What's the Real Story Behind the Decline of Cocaine Usage in this Country? - Page 2

What's the Real Story Behind the Decline of Cocaine Usage in this Country?

This is a discussion on What's the Real Story Behind the Decline of Cocaine Usage in this Country? within the Off Topic & Humor Discussion forums, part of the The Back Porch category; It appears that we have come full circle with heroin....

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Thread: What's the Real Story Behind the Decline of Cocaine Usage in this Country?

  1. #16
    VIP Member Array Guantes's Avatar
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    It appears that we have come full circle with heroin.
    "I do what I do." Cpl 'coach' Bowden, "Southern Comfort".


  2. #17
    Distinguished Member Array phreddy's Avatar
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    Quote Originally Posted by SIXTO View Post
    Pseudoephedrine
    Gracias!

  3. #18
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    Don't mean to argue with Sixto because he is much closer to the subject than I will ever be but meth does not seem to be on a decline in rural areas of Tennessee. Last year over 2800"labs" were busted in this state. The new 2 liter bottle method is taking over. Counties, and a few cities, are strapped to pay for the cleanup now that the feds no longer cover the cost. Every week our weekly paper has folks, mostly in their late 20's, 30's, or early 40's listed in the sheriff's arrest reports for meth related crimes.
    TheGiant likes this.

  4. #19
    Distinguished Member Array DefConGun's Avatar
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    Quote Originally Posted by SIXTO View Post
    If anybody here is a street drug "expert" I guess its me. I've spent several years as a narcotic detective all over the midwest. What was the question?
    Thanks for your first-hand knowledge input. I mostly wanted to know if the reiterated version of history as the show presented was mostly accurate but my biggest question is what drives the illegal drug market? Why would people switch from one drug to another? Why is Cocaine on the decline? It sounds like from everyone's input that there are a variety of factors. When there is a crack down on any drug, it gets harder to buy it and when that happens, a switch is made to a more readily available drug. It also sounds like that sometimes a newer & supposedly better drug comes along that offers a better high and can do so on the cheap. Finally, it sounds like that when a drug earns a really nasty reputation because of the way it has ruined people's lives, people will mover over to a drug that doesn't have a stigma attached to it.

    This is at least what I'm gathering from things as to how they have presented in this thread. I missed mentioning prescription drugs and that seems to be the big thing now, maybe even more so than Meth.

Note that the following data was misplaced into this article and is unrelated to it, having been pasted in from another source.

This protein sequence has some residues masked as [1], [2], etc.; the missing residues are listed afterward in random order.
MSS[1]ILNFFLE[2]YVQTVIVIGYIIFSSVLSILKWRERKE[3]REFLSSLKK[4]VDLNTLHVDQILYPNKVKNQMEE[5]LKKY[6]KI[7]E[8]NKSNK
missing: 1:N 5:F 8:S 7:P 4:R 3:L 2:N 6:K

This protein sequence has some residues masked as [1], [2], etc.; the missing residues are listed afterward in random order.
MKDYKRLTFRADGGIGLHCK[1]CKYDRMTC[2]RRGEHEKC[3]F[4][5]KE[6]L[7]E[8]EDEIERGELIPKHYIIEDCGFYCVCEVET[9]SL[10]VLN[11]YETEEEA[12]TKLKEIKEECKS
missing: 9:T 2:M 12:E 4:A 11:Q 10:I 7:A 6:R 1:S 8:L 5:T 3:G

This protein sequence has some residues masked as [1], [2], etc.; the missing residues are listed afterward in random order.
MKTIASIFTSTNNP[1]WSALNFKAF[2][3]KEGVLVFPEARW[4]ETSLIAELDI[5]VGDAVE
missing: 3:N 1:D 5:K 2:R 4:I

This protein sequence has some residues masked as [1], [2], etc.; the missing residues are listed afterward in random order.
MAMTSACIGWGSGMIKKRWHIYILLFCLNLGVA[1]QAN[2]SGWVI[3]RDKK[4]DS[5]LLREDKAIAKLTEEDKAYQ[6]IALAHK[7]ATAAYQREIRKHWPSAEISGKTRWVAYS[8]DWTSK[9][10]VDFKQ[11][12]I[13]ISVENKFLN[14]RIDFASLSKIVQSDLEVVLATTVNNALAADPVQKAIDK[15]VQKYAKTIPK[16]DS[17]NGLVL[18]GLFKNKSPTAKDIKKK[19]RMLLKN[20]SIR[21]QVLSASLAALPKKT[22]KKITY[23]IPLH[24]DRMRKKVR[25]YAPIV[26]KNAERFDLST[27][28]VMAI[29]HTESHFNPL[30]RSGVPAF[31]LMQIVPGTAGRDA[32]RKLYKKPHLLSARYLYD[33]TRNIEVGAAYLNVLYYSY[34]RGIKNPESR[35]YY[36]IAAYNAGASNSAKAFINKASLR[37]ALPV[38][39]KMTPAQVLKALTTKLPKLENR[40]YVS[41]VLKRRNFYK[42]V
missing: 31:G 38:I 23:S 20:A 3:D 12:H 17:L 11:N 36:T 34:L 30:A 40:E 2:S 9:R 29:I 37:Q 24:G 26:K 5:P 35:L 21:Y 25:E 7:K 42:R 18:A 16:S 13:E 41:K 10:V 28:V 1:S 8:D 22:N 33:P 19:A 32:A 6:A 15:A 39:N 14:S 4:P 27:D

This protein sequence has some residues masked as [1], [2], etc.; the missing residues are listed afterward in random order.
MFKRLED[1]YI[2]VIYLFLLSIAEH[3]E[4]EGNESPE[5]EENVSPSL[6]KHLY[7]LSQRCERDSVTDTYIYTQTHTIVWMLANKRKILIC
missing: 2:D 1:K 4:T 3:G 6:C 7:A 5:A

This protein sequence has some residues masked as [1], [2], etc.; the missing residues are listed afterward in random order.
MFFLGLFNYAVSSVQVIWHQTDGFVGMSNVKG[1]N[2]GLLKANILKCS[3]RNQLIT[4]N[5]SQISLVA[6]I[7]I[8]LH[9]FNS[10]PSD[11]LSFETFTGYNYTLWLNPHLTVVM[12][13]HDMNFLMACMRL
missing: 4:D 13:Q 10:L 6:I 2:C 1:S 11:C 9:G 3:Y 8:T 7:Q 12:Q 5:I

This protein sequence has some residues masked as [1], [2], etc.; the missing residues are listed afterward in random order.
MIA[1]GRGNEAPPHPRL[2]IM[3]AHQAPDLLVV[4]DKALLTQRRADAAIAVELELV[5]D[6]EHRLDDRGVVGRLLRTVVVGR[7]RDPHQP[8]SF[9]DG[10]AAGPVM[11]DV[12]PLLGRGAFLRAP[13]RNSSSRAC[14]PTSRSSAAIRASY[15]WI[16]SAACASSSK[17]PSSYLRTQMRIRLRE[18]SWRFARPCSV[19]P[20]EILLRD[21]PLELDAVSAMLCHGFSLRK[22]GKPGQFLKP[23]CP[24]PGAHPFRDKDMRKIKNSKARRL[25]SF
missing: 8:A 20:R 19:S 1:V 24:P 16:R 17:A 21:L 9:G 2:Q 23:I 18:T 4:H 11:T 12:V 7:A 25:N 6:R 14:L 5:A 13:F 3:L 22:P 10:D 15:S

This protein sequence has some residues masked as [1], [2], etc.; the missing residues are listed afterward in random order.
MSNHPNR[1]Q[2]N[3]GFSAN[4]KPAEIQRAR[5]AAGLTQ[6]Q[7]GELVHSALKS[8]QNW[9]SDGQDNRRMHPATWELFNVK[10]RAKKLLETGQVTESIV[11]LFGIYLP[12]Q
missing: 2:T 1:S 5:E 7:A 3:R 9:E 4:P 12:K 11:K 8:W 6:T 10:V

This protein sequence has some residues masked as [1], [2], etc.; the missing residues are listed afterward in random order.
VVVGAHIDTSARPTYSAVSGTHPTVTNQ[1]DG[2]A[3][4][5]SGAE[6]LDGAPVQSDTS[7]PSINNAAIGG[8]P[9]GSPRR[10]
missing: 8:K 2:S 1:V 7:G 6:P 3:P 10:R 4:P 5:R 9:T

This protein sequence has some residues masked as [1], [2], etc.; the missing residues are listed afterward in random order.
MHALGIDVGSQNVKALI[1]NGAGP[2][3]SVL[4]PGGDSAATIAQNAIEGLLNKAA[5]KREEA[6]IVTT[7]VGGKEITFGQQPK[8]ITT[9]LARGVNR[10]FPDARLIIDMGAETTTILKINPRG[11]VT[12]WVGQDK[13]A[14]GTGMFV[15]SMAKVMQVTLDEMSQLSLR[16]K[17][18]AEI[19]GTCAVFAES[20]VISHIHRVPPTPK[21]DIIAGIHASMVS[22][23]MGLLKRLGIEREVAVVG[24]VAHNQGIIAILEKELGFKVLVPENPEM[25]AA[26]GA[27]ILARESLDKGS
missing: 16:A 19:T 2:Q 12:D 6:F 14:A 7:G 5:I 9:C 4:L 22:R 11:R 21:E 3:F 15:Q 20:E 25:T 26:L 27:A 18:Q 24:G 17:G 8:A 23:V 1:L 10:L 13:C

If history is an indicator, it appears that there may be some change in legislation that will make prescription drugs harder to get and when that happens, a move to another drug will happen again.

  5. #20
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    My view appears to be dated. Thanks Sixto and others for the update.
    It is surely true that you can lead a horse to water but you can't make them drink. Nor can you make them grateful for your efforts.

  6. #21
    Distinguished Member Array DefConGun's Avatar
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    Quote Originally Posted by atctimmy View Post
    My view appears to be dated. Thanks Sixto and others for the update.
    +1 for me too. Thanks for the input Sixto, I didn't know all of that about heroine. From what I hear around here, prescription drugs are very popular but I'm in a rural community and it may be that heroine hasn't made it here yet or it may also be like you said; people don't talk about and admit to it...so it could be here and I just don't know about it because mum's the word.

  7. #22
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    Yes, prescription drugs are abused at a huge rate too. But, at least they are some what controlled both access and quality wise. Often times, once a "patient" is cut off of prescriptions is when then turn to heroin, as it is chemically the same(opiate base) once the body starts processing it. Prescription abuse is nothing new. Its been going on for a long long time. Longer than any of use have been alive I'm sure. But, it is getting more and more well known, everybody knows what Oxycontin is. Slap a name brand on it and put it out there for profit, and its a household name within months.

    Meth is still prevalent in the rural areas, as its harder to come by heroin off the major routes. For example, in my area, Heroin is super easy to come by in Dayton and Cincinnati, both are a part of the major shipping artery from Detroit and points west, and continuing into the south east. Indianapolis is in the same soup.

    What drives all this? The same things that downfalls every great society throughout history.

    Money.

    Power.
    DefConGun likes this.
    "Just blame Sixto"

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